5. Biggest missed opportunity Charles Dance as the big bad of the Monsterverse. Right, now, let's talk about stupid monster movies! We added HBO to our cable package some time ago (2014, maybe?) and I often find myself comparing the experience of having it now as a middle-aged parent, after a long stretch where I didn't have it, to back when I was a kid and HBO was one of many perks of living in my parents' house. One of the biggest differences is that, as a child, I often would be flipping around the tv channels, bored, hit HBO to find that a movie had just started, and wind up watching the whole thing. This almost never happens as an adult, for reasons which I assume should be obvious. But it did happen once this past year. My wife and I settled onto the couch after getting the kids to bed, there was nothing we were in the midst of slow-bingeing (see above), and my wife only wanted the tv on as background noise anyway (she had paperwork to do). So I stumbled upon Dracula Untold on HBO and gave it a few minutes; I remembered it had more or less flopped but I wanted to see if it was "so bad it's good" or merely sub-mediocre.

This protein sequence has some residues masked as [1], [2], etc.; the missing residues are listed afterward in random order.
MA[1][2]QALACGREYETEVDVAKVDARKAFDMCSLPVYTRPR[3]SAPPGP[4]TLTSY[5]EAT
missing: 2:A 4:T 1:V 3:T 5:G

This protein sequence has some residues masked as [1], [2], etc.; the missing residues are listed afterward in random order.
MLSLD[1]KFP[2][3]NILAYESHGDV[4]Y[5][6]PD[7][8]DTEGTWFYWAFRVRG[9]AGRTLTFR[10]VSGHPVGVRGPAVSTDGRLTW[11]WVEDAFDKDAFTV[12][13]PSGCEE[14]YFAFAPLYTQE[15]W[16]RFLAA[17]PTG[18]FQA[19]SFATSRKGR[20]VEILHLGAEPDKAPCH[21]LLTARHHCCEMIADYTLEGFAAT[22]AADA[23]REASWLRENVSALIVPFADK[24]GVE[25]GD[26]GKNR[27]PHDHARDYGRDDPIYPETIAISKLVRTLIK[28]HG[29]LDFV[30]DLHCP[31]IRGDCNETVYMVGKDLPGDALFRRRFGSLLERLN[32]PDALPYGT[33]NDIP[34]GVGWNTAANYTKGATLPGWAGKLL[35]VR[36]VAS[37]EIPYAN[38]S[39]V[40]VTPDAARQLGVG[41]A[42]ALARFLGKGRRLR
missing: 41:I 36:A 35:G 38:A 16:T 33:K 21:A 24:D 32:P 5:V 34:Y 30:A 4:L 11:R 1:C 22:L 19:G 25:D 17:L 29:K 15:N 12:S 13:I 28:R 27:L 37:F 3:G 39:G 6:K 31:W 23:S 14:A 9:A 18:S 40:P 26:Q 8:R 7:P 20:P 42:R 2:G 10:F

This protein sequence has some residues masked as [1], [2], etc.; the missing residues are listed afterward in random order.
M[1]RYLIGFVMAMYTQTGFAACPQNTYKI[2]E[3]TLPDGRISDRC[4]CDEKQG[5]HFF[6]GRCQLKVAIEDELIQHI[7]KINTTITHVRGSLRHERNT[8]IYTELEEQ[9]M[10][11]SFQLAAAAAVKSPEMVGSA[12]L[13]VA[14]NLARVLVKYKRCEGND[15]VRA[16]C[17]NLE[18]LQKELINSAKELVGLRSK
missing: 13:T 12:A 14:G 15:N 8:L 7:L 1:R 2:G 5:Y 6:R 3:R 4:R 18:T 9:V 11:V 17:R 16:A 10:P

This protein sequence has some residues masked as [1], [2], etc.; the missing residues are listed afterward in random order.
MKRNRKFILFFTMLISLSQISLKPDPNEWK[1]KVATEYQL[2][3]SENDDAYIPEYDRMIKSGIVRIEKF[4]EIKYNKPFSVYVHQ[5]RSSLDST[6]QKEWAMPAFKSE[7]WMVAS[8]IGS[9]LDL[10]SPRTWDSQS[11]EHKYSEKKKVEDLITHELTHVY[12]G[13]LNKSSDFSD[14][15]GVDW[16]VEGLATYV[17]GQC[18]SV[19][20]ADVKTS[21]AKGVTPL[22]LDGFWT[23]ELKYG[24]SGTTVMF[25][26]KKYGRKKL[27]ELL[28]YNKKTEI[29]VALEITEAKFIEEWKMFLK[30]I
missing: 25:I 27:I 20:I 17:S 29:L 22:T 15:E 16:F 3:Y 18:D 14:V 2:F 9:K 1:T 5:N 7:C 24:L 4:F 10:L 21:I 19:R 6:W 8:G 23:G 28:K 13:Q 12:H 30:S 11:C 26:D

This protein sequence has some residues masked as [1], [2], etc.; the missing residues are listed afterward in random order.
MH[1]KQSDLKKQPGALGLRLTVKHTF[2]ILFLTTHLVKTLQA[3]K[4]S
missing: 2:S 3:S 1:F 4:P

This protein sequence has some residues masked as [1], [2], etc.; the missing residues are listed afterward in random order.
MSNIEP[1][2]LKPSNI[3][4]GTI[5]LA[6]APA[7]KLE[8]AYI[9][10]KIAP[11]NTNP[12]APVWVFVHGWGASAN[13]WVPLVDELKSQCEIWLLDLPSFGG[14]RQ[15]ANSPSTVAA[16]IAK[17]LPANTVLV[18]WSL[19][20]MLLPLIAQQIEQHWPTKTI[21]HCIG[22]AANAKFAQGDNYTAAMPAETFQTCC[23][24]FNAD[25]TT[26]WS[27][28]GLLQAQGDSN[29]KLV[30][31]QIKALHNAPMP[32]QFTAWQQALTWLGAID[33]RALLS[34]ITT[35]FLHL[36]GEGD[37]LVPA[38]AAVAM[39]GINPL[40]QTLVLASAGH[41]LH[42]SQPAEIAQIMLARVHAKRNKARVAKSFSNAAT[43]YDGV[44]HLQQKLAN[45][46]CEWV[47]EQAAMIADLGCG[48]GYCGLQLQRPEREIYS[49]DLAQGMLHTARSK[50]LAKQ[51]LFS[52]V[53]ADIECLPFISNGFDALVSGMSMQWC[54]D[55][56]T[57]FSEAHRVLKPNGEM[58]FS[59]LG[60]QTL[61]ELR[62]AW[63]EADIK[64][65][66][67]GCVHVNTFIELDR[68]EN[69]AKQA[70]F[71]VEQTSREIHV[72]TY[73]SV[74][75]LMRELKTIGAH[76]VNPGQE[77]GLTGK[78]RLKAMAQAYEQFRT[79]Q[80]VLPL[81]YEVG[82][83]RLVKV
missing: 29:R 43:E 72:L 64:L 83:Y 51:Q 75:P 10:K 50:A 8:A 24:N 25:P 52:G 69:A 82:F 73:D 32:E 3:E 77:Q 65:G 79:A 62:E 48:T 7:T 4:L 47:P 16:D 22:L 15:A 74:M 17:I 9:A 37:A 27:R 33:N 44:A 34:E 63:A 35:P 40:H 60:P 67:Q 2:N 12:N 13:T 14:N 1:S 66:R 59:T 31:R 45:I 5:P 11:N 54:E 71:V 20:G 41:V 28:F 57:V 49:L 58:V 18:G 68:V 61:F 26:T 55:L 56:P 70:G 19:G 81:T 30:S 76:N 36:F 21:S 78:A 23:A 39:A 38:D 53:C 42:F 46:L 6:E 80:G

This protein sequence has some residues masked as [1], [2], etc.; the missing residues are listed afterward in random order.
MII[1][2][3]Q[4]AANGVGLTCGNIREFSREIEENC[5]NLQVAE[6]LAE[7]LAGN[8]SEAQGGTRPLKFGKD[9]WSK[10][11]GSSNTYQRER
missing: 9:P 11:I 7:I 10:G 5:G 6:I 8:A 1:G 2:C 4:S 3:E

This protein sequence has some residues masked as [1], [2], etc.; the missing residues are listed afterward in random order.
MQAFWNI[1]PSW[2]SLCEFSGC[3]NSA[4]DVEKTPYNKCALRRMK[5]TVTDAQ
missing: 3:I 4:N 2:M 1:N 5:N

I ended up watching most of it, and I have to say, it might not be much above mediocre, but it's certainly not sub. I admire the ambition of the filmmakers, turning Vlad into this scary-yet-sympathetic-yet-still-really-evil tragic protagonist. They Batmanned the hell out of him, and Luke Evans works with what he's given. Moreover, you might (read: you probably don't) recall that Universal was trying to breed their own cash cow mega-franchise, wherein they would do origin stories for the classic monsters like Dracula and Frankenstein and the Wolfman and the mummy, and then bring them together MCU Avengers-style for a billion dollar blockbuster. Batmanization notwithstanding, turning monsters into superheroes is a bit of a stretch, and announcing the intent ahead of time just seemed like hubris and probably had people rooting for them to fail, but for what it's worth, again, I will not personally crap on someone for aiming too high.